On March 14 folks got their chance to buy the first issue of writer/artist Brian Churilla‘s new monthly ongoing series, The Secret History of D.B. Cooper (Oni). If you missed out on this quirky and engaging effort to reveal what transpired 40 years ago when Cooper hijacked a plane, held it for ransom and disappeared seemingly forever via parachute–you missed a memorable first issue. Don’t trust my opinion–consider what CBR reviewer Ryan K. Lindsay wrote in his recent review: “The story is the type of fun you’d need to commit an illegal act to find elsewhere, the art is top quality and the entire package is one hell of a show. You won’t forget about this comic after reading. Get in on the ground floor and enjoy a comic that deserves your attention.” In the wake of the ever-increasing buzz of this new series, I decided to get in as close to the ground floor via an email interview with Churilla. After reading this interview, get more of Churilla’s perspective by reading CBR’s initial interview with Churilla about the project from August 2011. Later this week (March 30 to April 1, to be exact), if you are attending Emerald City Comicon, you can visit Churilla at Booth 802. Finally, congrats to Churilla and Oni on the initial response to the series, given (as he notes in our interview): “the book was sold out at Diamond about a week after its release”.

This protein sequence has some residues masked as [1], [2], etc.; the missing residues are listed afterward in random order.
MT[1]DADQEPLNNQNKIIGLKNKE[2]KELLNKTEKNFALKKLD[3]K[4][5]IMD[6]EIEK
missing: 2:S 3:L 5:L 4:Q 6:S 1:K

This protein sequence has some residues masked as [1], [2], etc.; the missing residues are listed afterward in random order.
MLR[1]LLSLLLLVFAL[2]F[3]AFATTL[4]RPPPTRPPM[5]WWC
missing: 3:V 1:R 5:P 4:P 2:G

Tim O’Shea: A recent review of the first issue by Don McPherson notes “His overall look reminds me so much of Cooke’s take on the afore-mentioned Parker from The Hunter and The Outfit, I can’t help but wonder if there’s a direct inspiration involved in Churilla’s choices.” Is McPherson right to see a connection?
Brian Churilla: Nope. I started out by looking at that iconic police sketch of Cooper from 1971 and worked from there. If I had stayed faithful to that sketch, he would have ended up looking like an amalgam of Kevin Spacey and Ed Norton. It wouldn’t have captured the look I was going for, so I took some liberties. I wanted him to have a boxer/tough guy look. I can definitely see how Don could see a similarity though.
That roar you hear is the collective jubilant shout of legions of Tumblr users upon reading this week’s Avengers: The Children’s Crusade #9. You see, after nearly seven years as (arguably) Marvel’s highest-profile gay couple, Teddy (Hulkling) Altman and Billy (Wiccan) Kaplan finally had their first on-panel kiss. And, boy, was it a doozy, capping off a heartfelt apology turned possible marriage proposal. That’s right, Marvel Universe could be heading toward its first superhero same-sex wedding — but given how long it took Teddy and Billy to just kiss on the page, we probably shouldn’t look for those embossed invitations anytime soon.
Still, as Gay League notes, “These boys get more action than Rawhide Kid – and without a mature readers label to boot!” Of course now that they have kissed, what’s left for all of those fanfic artists to draw?
Read the full sequence below, and check out one of the more entertaining reactions to the Big Moment.